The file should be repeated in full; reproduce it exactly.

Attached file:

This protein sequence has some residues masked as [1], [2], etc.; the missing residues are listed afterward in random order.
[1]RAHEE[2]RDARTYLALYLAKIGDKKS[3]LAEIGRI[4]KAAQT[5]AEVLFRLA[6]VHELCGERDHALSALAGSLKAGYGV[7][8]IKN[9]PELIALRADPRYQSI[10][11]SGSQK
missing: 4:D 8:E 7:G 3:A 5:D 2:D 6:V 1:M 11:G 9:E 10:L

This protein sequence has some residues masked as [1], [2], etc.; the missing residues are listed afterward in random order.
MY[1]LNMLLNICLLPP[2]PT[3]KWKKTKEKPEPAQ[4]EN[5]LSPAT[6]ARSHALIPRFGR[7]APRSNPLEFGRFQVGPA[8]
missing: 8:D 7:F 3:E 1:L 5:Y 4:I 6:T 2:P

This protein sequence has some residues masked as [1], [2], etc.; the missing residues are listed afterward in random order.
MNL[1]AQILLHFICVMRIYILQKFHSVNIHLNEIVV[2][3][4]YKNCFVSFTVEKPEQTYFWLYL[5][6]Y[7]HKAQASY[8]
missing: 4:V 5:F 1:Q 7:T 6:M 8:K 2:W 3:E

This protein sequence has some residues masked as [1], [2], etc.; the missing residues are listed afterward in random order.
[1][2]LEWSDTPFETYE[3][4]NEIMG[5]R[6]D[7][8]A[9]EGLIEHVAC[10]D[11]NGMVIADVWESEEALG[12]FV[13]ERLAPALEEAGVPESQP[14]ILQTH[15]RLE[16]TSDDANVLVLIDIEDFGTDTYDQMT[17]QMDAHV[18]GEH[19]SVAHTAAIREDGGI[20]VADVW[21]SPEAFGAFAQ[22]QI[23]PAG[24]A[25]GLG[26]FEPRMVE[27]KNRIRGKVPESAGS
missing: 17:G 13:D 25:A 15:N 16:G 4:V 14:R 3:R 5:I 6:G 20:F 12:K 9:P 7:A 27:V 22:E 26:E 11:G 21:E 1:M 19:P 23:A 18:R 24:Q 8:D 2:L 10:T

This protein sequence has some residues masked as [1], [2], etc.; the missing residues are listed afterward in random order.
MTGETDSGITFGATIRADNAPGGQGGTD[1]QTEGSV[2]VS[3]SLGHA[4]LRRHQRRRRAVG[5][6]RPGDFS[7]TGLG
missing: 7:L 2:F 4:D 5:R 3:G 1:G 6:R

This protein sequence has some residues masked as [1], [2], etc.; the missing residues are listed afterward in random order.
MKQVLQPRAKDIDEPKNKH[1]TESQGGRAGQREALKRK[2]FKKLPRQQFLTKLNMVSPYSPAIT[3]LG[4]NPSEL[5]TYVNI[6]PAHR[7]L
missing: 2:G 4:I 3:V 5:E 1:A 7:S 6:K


This protein sequence has some residues masked as [1], [2], etc.; the missing residues are listed afterward in random order.
[1]RAHEE[2]RDARTYLALYLAKIGDKKS[3]LAEIGRI[4]KAAQT[5]AEVLFRLA[6]VHELCGERDHALSALAGSLKAGYGV[7][8]IKN[9]PELIALRADPRYQSI[10][11]SGSQK
missing: 4:D 8:E 7:G 3:A 5:D 2:D 6:V 1:M 11:G 9:E 10:L

This protein sequence has some residues masked as [1], [2], etc.; the missing residues are listed afterward in random order.
MY[1]LNMLLNICLLPP[2]PT[3]KWKKTKEKPEPAQ[4]EN[5]LSPAT[6]ARSHALIPRFGR[7]APRSNPLEFGRFQVGPA[8]
missing: 8:D 7:F 3:E 1:L 5:Y 4:I 6:T 2:P

This protein sequence has some residues masked as [1], [2], etc.; the missing residues are listed afterward in random order.
MNL[1]AQILLHFICVMRIYILQKFHSVNIHLNEIVV[2][3][4]YKNCFVSFTVEKPEQTYFWLYL[5][6]Y[7]HKAQASY[8]
missing: 4:V 5:F 1:Q 7:T 6:M 8:K 2:W 3:E

This protein sequence has some residues masked as [1], [2], etc.; the missing residues are listed afterward in random order.
[1][2]LEWSDTPFETYE[3][4]NEIMG[5]R[6]D[7][8]A[9]EGLIEHVAC[10]D[11]NGMVIADVWESEEALG[12]FV[13]ERLAPALEEAGVPESQP[14]ILQTH[15]RLE[16]TSDDANVLVLIDIEDFGTDTYDQMT[17]QMDAHV[18]GEH[19]SVAHTAAIREDGGI[20]VADVW[21]SPEAFGAFAQ[22]QI[23]PAG[24]A[25]GLG[26]FEPRMVE[27]KNRIRGKVPESAGS
missing: 17:G 13:D 25:A 15:N 16:G 4:V 14:R 3:R 5:I 6:G 20:F 12:K 9:P 7:A 27:V 22:E 26:E 11:G 21:E 1:M 19:P 23:A 18:R 24:Q 8:D 2:L 10:T

This protein sequence has some residues masked as [1], [2], etc.; the missing residues are listed afterward in random order.
MTGETDSGITFGATIRADNAPGGQGGTD[1]QTEGSV[2]VS[3]SLGHA[4]LRRHQRRRRAVG[5][6]RPGDFS[7]TGLG
missing: 7:L 2:F 4:D 5:R 3:G 1:G 6:R

This protein sequence has some residues masked as [1], [2], etc.; the missing residues are listed afterward in random order.
MKQVLQPRAKDIDEPKNKH[1]TESQGGRAGQREALKRK[2]FKKLPRQQFLTKLNMVSPYSPAIT[3]LG[4]NPSEL[5]TYVNI[6]PAHR[7]L
missing: 2:G 4:I 3:V 5:E 1:A 7:S 6:K